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HalfSquat

What Should My Plan Of Action Be To Find A Teaching Job In Bangkok, Thailand?

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I am coming to Bangkok in mid August 2009. I have accommodation in Bangkok.



I have a 2.1 Bsc (hons) degree in an IT related area from a lowly London university. I have four years graduate work experience but no teaching experience or teaching related qualifications. I am 29, male and English.

I am looking at TEFL courses in the UK at the moment which I am planning to take before I come out. Is this a good idea? Should I be looking at CELTA courses or something else?

Can anyone recommend any books I should be reading that would help me become a good teacher to go along side whatever course I do?

When I get to the Bgk, assuming I have done a course, what should I do to find a job, are they advertised in local papers or should I visit the schools in person or post them my CV/resume & covering letter?

Is the work likely to be term based like in the UK or something else?

Is the work full-time or part-time or is there the option to do both. I would like to see a bit of the country so short contracts with a break between would be nice but perhaps this is not possible.

Ideally I would like to be earning 26500THB / 500GBP per month after tax. Is this likely and if so would it be full-time work?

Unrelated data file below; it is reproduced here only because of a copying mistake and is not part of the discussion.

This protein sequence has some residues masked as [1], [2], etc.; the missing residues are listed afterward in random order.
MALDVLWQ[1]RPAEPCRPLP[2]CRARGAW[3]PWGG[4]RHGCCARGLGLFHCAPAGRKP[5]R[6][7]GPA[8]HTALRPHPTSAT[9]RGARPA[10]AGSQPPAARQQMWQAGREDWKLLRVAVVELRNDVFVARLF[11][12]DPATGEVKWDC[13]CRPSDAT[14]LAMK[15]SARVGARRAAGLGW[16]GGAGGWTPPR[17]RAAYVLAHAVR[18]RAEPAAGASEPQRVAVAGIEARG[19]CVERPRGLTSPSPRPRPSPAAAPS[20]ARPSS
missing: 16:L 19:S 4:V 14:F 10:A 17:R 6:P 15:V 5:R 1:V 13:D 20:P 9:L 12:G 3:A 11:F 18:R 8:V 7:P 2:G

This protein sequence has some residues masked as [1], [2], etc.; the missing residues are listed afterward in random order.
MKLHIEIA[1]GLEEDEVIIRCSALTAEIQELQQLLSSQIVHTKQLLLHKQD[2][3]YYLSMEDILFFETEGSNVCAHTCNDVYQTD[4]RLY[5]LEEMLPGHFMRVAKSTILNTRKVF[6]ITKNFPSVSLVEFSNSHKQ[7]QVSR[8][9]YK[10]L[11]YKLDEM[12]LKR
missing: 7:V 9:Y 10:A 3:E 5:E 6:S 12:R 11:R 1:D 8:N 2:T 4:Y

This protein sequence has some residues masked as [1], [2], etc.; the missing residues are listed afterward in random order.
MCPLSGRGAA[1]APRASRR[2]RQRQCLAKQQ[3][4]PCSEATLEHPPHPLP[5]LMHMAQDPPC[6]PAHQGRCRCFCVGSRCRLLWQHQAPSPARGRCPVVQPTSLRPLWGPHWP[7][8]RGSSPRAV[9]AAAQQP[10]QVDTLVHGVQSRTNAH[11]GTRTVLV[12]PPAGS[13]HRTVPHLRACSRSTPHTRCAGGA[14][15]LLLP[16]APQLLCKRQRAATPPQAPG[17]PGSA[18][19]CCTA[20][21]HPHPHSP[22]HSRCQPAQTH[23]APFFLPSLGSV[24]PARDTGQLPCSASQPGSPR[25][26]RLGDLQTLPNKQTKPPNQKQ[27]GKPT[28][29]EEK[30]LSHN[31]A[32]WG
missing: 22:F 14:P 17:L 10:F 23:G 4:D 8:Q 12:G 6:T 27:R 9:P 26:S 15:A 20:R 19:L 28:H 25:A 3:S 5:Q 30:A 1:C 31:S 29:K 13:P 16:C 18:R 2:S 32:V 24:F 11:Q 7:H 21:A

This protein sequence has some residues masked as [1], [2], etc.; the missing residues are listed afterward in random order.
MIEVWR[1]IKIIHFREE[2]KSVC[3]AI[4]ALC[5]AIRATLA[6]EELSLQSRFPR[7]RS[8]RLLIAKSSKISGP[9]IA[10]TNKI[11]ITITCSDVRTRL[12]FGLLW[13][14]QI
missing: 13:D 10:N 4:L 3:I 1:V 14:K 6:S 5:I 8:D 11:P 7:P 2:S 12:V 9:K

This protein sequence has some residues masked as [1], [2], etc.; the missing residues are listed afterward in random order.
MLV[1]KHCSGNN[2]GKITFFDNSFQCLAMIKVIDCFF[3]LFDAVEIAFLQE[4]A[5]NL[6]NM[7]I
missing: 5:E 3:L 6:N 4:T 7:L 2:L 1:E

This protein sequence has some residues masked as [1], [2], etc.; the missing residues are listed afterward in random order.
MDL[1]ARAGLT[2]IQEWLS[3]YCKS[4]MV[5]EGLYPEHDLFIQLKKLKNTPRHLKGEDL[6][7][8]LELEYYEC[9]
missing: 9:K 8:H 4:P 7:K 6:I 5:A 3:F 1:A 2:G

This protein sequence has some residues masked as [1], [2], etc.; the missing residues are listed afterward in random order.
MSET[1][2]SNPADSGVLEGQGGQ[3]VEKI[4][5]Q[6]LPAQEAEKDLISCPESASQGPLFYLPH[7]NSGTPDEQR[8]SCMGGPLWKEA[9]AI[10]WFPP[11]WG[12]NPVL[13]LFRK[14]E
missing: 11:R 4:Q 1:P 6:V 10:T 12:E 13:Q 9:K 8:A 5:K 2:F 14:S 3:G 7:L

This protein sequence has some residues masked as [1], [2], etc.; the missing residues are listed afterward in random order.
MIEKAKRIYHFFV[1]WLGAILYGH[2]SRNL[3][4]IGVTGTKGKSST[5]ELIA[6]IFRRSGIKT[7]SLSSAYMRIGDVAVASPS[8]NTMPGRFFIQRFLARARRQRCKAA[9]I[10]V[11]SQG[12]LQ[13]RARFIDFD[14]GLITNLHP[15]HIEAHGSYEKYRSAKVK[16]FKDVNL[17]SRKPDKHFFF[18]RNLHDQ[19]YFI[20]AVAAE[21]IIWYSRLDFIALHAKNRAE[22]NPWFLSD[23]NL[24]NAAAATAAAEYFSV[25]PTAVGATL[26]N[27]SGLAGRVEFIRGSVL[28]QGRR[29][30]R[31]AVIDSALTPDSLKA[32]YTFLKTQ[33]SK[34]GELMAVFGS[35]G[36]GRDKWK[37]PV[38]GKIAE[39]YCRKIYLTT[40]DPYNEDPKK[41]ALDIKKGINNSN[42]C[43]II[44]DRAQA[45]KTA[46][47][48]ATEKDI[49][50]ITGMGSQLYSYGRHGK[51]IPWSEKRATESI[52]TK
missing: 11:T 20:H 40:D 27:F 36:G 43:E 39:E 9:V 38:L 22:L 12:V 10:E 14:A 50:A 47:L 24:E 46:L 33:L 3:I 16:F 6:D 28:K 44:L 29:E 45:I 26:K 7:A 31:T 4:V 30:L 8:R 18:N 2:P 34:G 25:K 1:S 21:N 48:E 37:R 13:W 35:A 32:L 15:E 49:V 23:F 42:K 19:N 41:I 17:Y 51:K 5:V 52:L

Thank you very much.

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You are pretty much a prime canditate for teaching in Thailand, everything the schools look for. Your TEFL training will prepare you for teaching so don't worry too much. Most come here much less prepared than yourself. You will easily find a jon in the 30K - 40K range practically right off the plane. Unfortunately that will be full-time but there are plenty of school holidays over here.

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You are pretty much a prime canditate for teaching in Thailand, everything the schools look for. Your TEFL training will prepare you for teaching so don't worry too much. Most come here much less prepared than yourself. You will easily find a jon in the 30K - 40K range practically right off the plane. Unfortunately that will be full-time but there are plenty of school holidays over here.

That sounds good.

Not sure what course to do. My heart is saying do a low cost weekend one but my head is saying fork out £1000 and do the 1-month CELTA one.

Should I let them know when I am arriving so they can meet me off the plane to give me the job or will they be waiting anyways?

Is full-time 40 hours spread over five days a week?

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You are pretty much a prime canditate for teaching in Thailand, everything the schools look for. Your TEFL training will prepare you for teaching so don't worry too much. Most come here much less prepared than yourself. You will easily find a jon in the 30K - 40K range practically right off the plane. Unfortunately that will be full-time but there are plenty of school holidays over here.

That sounds good.